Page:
Coinciding with the launch of a formal public consultation period, London’s National Gallery has shared initial design proposals for a series of planned capital improvements at its storied Trafalgar Square campus. While proposed work at the 198-year-old museum will entail various components including a suite of public realm upgrades, a core element will be a comprehensive renovation of the institution’s Sainsbury Wing, a Venturi, Scott Brown and Associates (VSBA)-designed addition completed in 1991 that currently serves as the main entrance to the larger museum complex.
Collectively referred to as the NG200 Project, the improvements are being carried out in celebration of the fabled British art museum’s forthcoming bicentenary and “will benefit all those who visit the Gallery and access its services,” per the museum. The initial phase of planned work is slated to be completed by 2024, in time for the 200th birthday festivities.
Helming the revitalization efforts across the campus is Selldorf Architects, which was selected by the National Gallery for the roughly $35-to-$42 million (£25-30 million) NG200 Project in July of last year. Led by Annabelle Selldorf, the New York-based firm was chosen from a shortlist of six design teams and was the lone North American practice amid an all-star roster of London-headquartered firms: David Chipperfield Architects, Caruso St John Architects, Witherford Watson Mann Architects, David Kohn Architects, and Asif Kahn. Joining Selldorf Architects on the larger design team is Arup, AEA Consulting, Purcell, Vogt Landscape Architects, Pentagram, Kaizen, L’Observatoire, and Kendrick Hobbs. Representing the National Gallery is project director Sarah Younger.
“Covid-19 had a catastrophic impact on the arts and culture sector,” said Dr. Gabriele Finaldi, director of the National Gallery, in a statement. “As we move beyond the pandemic, it’s vital that we build on our strengths and, respond to challenges and opportunities. Underpinning these proposals is a concrete desire to build the foundations of the Gallery’s future, consolidating our role as the nation’s art gallery.”
In launching public consultation, the National Gallery referred to the proposed upgrades in a press release as “sensitive interventions” that will be “pivotal in reshaping the National Gallery for its third century and the next generation of visitors.” In addition to prioritizing visitor “comfort and well-being” and encouraging more diverse audiences, the improvements also emphasize reducing the museum’s carbon footprint through efficiency upgrades.
The remodel of the Sainsbury Wing will play a chief role in the NG200 Project. Outside, the wing’s high-traffic entrance will be made “more visible and easier to navigate.” Inside the building, “opening up the space and aligning it more clearly with other significant parts of the building” has been identified as a priority. Underused spaces within the wing’s ground-level will be reimagined and given new use, the lobby foyer will be made more spacious, and dark glazing will potentially be replaced with clear glass as a means of allowing more natural light to flood public areas while opening up views looking out into Trafalgar Square. Changes to the galleries themselves within the Sainsbury Wing have not been proposed.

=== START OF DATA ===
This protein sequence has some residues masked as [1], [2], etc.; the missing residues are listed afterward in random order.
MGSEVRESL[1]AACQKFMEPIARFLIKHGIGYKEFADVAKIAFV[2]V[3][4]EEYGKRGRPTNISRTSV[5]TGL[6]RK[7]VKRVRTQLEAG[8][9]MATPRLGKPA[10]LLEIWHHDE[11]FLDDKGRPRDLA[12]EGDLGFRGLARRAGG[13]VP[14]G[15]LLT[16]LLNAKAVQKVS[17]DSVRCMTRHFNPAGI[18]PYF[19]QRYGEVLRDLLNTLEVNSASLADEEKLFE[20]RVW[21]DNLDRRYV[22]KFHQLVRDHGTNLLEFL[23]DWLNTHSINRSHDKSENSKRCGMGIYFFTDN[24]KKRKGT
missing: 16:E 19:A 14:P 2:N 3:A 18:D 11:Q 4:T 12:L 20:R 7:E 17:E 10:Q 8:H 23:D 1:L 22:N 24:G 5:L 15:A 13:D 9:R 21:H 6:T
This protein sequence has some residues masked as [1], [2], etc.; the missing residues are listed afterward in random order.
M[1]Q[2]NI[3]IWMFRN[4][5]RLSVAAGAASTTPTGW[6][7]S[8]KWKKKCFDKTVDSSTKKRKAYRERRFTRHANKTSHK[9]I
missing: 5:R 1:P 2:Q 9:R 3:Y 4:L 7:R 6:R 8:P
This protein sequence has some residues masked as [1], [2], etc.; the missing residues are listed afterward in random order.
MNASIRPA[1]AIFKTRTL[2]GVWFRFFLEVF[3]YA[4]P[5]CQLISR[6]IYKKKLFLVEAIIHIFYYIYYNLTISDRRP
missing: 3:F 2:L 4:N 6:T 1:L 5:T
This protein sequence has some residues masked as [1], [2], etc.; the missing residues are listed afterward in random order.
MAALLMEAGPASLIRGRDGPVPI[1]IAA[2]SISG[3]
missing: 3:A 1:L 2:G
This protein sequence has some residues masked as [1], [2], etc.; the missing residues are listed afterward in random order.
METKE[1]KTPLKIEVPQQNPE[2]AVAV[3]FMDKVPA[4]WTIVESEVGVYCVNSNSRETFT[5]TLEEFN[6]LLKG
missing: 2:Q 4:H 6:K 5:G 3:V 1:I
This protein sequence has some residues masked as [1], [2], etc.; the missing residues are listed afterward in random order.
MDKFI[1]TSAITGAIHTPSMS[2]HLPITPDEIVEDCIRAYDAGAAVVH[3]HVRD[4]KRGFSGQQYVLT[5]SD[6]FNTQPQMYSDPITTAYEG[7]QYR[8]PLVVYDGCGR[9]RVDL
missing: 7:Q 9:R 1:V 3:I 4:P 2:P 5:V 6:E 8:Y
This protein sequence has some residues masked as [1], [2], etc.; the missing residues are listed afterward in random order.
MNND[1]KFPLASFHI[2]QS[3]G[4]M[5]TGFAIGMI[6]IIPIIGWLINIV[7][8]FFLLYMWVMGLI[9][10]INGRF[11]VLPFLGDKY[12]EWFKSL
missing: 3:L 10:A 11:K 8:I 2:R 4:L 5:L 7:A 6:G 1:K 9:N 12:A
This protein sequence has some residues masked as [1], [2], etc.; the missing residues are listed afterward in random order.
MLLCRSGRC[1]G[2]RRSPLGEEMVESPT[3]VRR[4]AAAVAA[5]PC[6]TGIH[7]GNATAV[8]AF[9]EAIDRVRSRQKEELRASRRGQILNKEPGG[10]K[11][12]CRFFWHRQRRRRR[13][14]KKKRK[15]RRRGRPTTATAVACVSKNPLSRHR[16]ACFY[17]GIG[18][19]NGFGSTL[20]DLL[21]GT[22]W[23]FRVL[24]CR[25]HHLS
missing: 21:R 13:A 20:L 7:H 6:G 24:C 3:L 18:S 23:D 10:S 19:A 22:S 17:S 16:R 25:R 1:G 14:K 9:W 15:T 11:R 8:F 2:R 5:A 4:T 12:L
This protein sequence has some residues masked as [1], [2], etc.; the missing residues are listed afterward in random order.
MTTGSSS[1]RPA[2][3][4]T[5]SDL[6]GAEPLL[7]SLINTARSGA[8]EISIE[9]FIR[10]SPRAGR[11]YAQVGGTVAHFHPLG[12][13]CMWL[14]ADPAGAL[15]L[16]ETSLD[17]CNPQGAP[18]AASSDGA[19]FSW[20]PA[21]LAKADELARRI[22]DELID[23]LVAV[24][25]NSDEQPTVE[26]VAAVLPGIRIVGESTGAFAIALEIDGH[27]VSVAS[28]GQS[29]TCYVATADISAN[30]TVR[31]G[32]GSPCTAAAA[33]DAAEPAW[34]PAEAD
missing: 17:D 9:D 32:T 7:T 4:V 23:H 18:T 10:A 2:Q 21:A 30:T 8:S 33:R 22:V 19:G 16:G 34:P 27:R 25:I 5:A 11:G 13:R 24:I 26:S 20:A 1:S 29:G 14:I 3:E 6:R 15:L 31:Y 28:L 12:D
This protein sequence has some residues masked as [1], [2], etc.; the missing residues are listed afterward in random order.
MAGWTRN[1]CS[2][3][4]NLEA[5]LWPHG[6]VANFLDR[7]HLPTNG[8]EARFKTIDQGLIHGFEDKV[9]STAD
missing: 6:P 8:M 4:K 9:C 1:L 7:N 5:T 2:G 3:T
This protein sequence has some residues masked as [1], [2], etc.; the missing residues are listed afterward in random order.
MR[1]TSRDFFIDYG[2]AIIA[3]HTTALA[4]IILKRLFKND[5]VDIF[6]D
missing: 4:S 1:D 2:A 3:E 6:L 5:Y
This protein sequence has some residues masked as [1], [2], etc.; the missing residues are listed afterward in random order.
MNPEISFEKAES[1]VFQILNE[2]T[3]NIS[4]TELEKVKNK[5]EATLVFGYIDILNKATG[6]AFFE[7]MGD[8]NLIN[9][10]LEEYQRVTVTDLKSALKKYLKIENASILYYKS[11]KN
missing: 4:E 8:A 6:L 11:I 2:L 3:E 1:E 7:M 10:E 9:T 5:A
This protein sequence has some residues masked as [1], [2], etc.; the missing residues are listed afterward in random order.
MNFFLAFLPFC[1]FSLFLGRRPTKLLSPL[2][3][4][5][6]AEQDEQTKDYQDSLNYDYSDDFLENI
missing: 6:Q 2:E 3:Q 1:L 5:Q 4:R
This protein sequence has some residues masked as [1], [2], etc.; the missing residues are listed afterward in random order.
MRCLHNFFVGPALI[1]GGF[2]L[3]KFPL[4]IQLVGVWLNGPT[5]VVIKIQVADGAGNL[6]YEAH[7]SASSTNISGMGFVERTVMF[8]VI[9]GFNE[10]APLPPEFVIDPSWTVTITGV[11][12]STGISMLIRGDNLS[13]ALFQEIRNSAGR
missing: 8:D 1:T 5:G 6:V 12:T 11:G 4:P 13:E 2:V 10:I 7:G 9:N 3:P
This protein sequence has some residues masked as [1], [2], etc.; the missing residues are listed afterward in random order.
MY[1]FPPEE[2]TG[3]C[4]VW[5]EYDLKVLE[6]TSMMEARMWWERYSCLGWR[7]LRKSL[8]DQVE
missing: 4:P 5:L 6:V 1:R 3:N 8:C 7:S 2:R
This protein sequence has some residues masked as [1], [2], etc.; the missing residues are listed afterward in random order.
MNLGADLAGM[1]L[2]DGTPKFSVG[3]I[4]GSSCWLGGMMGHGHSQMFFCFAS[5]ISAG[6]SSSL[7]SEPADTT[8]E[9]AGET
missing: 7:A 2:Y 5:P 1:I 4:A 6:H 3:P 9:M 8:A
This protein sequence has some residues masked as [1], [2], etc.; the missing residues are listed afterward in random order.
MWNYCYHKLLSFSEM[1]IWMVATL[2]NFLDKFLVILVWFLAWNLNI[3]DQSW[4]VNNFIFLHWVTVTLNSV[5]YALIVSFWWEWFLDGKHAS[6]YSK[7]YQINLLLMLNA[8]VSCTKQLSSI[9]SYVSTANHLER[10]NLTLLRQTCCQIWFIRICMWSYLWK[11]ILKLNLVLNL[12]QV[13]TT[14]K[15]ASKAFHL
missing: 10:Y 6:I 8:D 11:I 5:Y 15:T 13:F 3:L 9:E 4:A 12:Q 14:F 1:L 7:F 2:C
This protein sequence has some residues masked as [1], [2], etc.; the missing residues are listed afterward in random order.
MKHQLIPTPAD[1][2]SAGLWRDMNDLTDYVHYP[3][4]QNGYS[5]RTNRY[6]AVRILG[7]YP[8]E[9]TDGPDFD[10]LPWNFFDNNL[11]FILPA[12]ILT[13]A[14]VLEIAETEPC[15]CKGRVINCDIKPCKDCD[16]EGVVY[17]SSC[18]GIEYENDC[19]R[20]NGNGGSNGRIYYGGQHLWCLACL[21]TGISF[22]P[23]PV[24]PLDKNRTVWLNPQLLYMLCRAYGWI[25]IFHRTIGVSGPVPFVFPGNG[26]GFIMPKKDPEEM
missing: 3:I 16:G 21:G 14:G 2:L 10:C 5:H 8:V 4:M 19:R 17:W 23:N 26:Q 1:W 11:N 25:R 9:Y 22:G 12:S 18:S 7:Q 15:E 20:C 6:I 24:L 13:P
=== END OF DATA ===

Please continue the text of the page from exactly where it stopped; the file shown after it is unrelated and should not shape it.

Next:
A new basement-level connection between the Sainsbury Wing and the neighboring 19th-century Wilkins Building has also been proposed to improve public access between the two buildings, which are currently only connected by a (rather inconvenient) gallery-level route that involves backtracking. Like with the Sainsbury Wing, the ground floor of the iconic Wilkins Building will be reimagined, and underused spaces will be reconfigured to create a new Research Centre and dedicated “Member’s House.” The Research Center will have its own direct public entrance thanks to the creation of an expansive new public square fronting the Sainsbury Wing that incorporates an underutilized area at the southwest corner of the Wilkins Building.
A “clearer and more direct” north-to-south pedestrian route will also be established along Jubilee Walk, which links Trafalgar Square to Leicester Square.
Said Annabelle Selldorf in a statement on the initial NG200 proposals:
“It is extremely exciting to be able to share our initial design concepts with the public and stakeholders today. The entire design team has worked very hard alongside the National Gallery to develop a brief that celebrates the Gallery’s historic setting, whilst also providing a better, more welcoming and inclusive experience for visitors.
The development of a new and truly accessible Research Centre, open to anyone interested in studying and learning more about art, as well as opening up the spaces of the ground floor and bringing more light into the Sainsbury Wing, are primary examples of this.
The Gallery is able to make a positive impact on the immediate external spaces surrounding it. The initial proposals developed with Vogt Landscape consider how to enliven this portion of public realm, creating a new square and connections that aim to bring joy and delight to those who experience them.
We will work collaboratively with the public and key stakeholders on these early concept designs through the consultation process, guided by the National Gallery’s vision to create a Gallery of the future that is inspiring, sustainable, and inclusive.”
As part of the public consultation period, a series of in-person events detailing the proposed improvements will be held at the National Gallery’s Sainsbury Wing during three dates in early March. A Zoom webinar detailing what’s ahead is also scheduled for March 10.
More information on the proposals can be found here.